Mortgages with a County Court Judgement (CCJ)

  • Mortgages with County Court Judgement’s
  • Bad credit experts
  • Not tied to a panel of lenders
  • 5* service

Mortgages with a County Court Judgement (CCJ)

  • Mortgages with County Court Judgement’s
  • Bad credit experts
  • Not tied to a panel of lenders
  • 5* service

Getting a mortgage with a CCJ

A poor credit rating can be caused by any of a variety of events, such as missed repayments on loans, late payments on cards and outright payment defaults. Even the lack of a credit history can make life extremely difficult when you need to apply for a mortgage. These various ‘bad credit events’ affect your credit score in different ways.

One of the most detrimental things you can have linked to your name with regard to your credit status is a County Court Judgment, or CCJ, which can hamper your chances of getting a credit card, opening a bank account – or be finding a mortgage.

What is a CCJ?

A County Court Judgment (CCJ) is a court order made in England, Wales or Northern Ireland that can be registered against you if you fail to make your agreed repayments. CCJs can be issued against both individuals and companies.

Bear in mind that by the time you get to this stage you will have had quite a bit of correspondence from your creditor. As well as regular bills and reminders, there will have been a formal letter warning you that if you do not repay the debt – or do not get in touch to make arrangements to pay it – legal action will commence. It will also explain what steps you can take to stop proceedings from going ahead.

If you take no action at this stage, the next thing you will receive will be a County Court claim form. It is essential that you respond to this promptly. If you do, you can explain your financial circumstances, which will then be taken into account when a judgment is made. If you do not, you might be ordered to pay the amount in full, immediately. You must also respond, of course, if you dispute the debt, as you will need to put your side of the story forward.

If the court decides there is a debt to pay, you will be sent a judgment detailing:

  • How much you owe
  • How you should pay (in full or by instalments)
  • The payment deadline
  • Who you should pay

At this point, if you pay the debt in full (including any interest and court fees) you will avoid having a CCJ recorded against you. If you do not, then it will be entered on the Register of Judgments, Orders and Fines, which means it will also show on your credit record.

Records of judgments remain on the Register of Judgments, Orders and Fines – and therefore also on your credit report – for six years.

From our own research we have found that 71% of people do not know how long a CCJ takes to be forgotten and, what is more surprising, 40% of people thought a CCJ was a permanent mark on their credit record.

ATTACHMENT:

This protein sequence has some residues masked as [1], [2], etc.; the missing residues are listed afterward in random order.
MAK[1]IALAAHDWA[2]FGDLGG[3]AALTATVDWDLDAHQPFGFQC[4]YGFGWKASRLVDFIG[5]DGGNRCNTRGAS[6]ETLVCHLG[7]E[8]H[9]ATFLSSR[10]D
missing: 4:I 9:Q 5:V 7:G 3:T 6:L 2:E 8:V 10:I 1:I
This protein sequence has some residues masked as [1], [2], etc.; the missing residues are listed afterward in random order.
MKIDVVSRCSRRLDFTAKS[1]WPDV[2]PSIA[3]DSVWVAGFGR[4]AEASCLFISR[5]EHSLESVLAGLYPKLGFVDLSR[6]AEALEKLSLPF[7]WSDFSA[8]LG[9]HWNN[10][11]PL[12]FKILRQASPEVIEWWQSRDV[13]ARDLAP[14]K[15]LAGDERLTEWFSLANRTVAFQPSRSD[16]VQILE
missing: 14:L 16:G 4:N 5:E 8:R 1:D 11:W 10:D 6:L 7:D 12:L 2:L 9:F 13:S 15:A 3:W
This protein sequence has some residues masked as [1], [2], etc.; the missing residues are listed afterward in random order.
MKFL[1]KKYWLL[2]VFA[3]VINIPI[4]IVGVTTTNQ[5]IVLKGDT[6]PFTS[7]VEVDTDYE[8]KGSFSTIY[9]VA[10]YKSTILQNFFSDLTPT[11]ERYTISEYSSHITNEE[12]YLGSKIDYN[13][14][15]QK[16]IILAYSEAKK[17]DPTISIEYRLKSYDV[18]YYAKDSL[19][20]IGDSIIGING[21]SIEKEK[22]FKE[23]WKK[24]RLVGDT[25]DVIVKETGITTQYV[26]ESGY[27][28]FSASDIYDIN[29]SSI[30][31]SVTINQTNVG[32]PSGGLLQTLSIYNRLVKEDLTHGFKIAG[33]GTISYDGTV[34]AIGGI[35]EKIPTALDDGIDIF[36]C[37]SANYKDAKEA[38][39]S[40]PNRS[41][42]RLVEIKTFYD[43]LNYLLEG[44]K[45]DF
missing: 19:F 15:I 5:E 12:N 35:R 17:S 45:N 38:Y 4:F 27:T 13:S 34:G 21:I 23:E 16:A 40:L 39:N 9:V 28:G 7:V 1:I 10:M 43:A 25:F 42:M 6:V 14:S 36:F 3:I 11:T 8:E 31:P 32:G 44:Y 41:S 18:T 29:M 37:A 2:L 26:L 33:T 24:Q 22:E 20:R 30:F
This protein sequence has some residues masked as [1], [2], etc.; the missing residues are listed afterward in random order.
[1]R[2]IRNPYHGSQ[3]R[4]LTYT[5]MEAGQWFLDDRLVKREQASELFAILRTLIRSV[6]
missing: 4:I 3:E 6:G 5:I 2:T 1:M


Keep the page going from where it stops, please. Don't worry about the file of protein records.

The good news here is that this is not the case, all bad credit marks are removed from your credit file in the end and you do not even have to wait for this to happen before being considered for a mortgage. With the right expertise and guidance it may be possible for you to get a mortgage sooner than you might have expected.

As we mentioned above, if you pay the debt in full (including any interest and court fees) within one month of receiving the judgment, you will not even have a CCJ recorded against you. If you clear the debt more than one month after receiving the judgment, it is marked in the CCJ register as ‘satisfied’, so people will know you have paid.

Credit reference agencies gather information about how people manage their credit and debt payments and they make that information available to lenders, to help them make decisions as to who to extend credit to.

They gather two main types of information: credit account information and public information.

Credit account information relates to how much people owe the various lenders they have accounts with, and how they are managing those accounts.

Public information relates to bankruptcies, debt relief orders, individual voluntary arrangements (IVAs), and administration orders; it also includes information held on the electoral roll, and the Register of Judgments, Orders and Fines.

CCJs, therefore, fall under the heading of public information. Anyone searching the CCJ register will see the information relating to it.

Whenever you apply for a financial product like a mortgage, personal loan or even a mobile phone contract, lenders will use the information contained on your credit file to assess whether you are creditworthy. A CCJ will remain on your credit record for 6 years, but if it has been marked as ‘satisfied’, they will know that you settled your debt. CCJs after 6 years, typically have no impact on your credit score.

If you have been refused credit in the past and you are not sure why, you can access the Register of Judgments, Orders and Fines for a one-off fee of £4.00 and do a CCJ check against your name. Alternatively, you could ask to see a copy of the information held on you by the credit reference agencies.